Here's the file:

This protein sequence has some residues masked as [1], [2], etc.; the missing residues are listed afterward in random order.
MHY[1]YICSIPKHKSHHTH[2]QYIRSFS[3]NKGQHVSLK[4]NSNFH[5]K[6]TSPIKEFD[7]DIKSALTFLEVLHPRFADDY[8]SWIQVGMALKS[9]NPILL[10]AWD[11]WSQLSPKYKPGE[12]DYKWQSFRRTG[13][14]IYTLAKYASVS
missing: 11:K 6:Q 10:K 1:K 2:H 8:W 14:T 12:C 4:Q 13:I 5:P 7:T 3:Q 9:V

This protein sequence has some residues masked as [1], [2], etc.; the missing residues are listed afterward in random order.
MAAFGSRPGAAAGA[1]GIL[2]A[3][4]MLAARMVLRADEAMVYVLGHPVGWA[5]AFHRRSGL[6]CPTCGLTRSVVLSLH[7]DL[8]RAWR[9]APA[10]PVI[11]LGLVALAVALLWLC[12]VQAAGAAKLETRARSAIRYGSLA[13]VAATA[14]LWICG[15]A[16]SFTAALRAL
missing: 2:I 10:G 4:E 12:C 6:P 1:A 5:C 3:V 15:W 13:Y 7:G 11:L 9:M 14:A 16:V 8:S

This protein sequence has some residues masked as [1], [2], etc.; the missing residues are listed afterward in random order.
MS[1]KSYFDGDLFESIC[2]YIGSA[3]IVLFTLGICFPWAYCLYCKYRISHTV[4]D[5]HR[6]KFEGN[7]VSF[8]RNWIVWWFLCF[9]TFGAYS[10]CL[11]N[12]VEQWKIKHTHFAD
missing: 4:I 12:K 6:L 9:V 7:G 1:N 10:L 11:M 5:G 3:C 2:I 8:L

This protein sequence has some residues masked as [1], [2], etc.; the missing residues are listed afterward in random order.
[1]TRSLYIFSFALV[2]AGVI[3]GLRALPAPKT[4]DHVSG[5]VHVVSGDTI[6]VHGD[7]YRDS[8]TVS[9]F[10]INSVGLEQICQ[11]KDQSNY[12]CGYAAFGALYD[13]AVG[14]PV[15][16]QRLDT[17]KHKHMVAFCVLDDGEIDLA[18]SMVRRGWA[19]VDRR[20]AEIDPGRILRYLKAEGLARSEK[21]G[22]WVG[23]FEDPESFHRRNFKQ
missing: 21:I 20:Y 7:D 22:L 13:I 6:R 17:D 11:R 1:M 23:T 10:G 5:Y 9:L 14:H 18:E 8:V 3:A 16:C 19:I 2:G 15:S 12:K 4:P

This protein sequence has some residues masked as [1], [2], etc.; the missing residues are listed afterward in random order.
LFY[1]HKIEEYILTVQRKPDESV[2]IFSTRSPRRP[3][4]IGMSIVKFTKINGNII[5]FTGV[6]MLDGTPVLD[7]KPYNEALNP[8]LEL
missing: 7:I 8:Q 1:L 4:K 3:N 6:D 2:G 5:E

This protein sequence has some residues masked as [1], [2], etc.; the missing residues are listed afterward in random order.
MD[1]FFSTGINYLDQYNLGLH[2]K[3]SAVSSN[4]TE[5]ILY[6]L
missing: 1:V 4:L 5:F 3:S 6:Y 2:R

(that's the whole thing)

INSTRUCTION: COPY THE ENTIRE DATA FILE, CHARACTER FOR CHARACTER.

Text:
This protein sequence has some residues masked as [1], [2], etc.; the missing residues are listed afterward in random order.
MHY[1]YICSIPKHKSHHTH[2]QYIRSFS[3]NKGQHVSLK[4]NSNFH[5]K[6]TSPIKEFD[7]DIKSALTFLEVLHPRFADDY[8]SWIQVGMALKS[9]NPILL[10]AWD[11]WSQLSPKYKPGE[12]DYKWQSFRRTG[13][14]IYTLAKYASVS
missing: 11:K 6:Q 10:K 1:K 2:H 8:W 14:T 12:C 4:Q 13:I 5:P 7:T 3:Q 9:V

This protein sequence has some residues masked as [1], [2], etc.; the missing residues are listed afterward in random order.
MAAFGSRPGAAAGA[1]GIL[2]A[3][4]MLAARMVLRADEAMVYVLGHPVGWA[5]AFHRRSGL[6]CPTCGLTRSVVLSLH[7]DL[8]RAWR[9]APA[10]PVI[11]LGLVALAVALLWLC[12]VQAAGAAKLETRARSAIRYGSLA[13]VAATA[14]LWICG[15]A[16]SFTAALRAL
missing: 2:I 10:G 4:E 12:C 6:P 1:A 5:C 3:V 15:W 13:Y 7:G 11:L 9:M 14:A 16:V 8:S

This protein sequence has some residues masked as [1], [2], etc.; the missing residues are listed afterward in random order.
MS[1]KSYFDGDLFESIC[2]YIGSA[3]IVLFTLGICFPWAYCLYCKYRISHTV[4]D[5]HR[6]KFEGN[7]VSF[8]RNWIVWWFLCF[9]TFGAYS[10]CL[11]N[12]VEQWKIKHTHFAD
missing: 4:I 12:K 6:L 9:V 7:G 1:N 10:L 11:M 5:G 3:C 2:I 8:L

This protein sequence has some residues masked as [1], [2], etc.; the missing residues are listed afterward in random order.
[1]TRSLYIFSFALV[2]AGVI[3]GLRALPAPKT[4]DHVSG[5]VHVVSGDTI[6]VHGD[7]YRDS[8]TVS[9]F[10]INSVGLEQICQ[11]KDQSNY[12]CGYAAFGALYD[13]AVG[14]PV[15][16]QRLDT[17]KHKHMVAFCVLDDGEIDLA[18]SMVRRGWA[19]VDRR[20]AEIDPGRILRYLKAEGLARSEK[21]G[22]WVG[23]FEDPESFHRRNFKQ
missing: 21:I 20:Y 7:D 22:L 13:I 6:R 17:D 11:R 1:M 23:T 10:G 5:Y 9:L 14:H 18:E 8:V 3:A 16:C 19:I 2:G 15:S 12:K 4:P

This protein sequence has some residues masked as [1], [2], etc.; the missing residues are listed afterward in random order.
LFY[1]HKIEEYILTVQRKPDESV[2]IFSTRSPRRP[3][4]IGMSIVKFTKINGNII[5]FTGV[6]MLDGTPVLD[7]KPYNEALNP[8]LEL
missing: 7:I 8:Q 1:L 4:K 3:N 6:D 2:G 5:E

This protein sequence has some residues masked as [1], [2], etc.; the missing residues are listed afterward in random order.
MD[1]FFSTGINYLDQYNLGLH[2]K[3]SAVSSN[4]TE[5]ILY[6]L
missing: 1:V 4:L 5:F 3:S 6:Y 2:R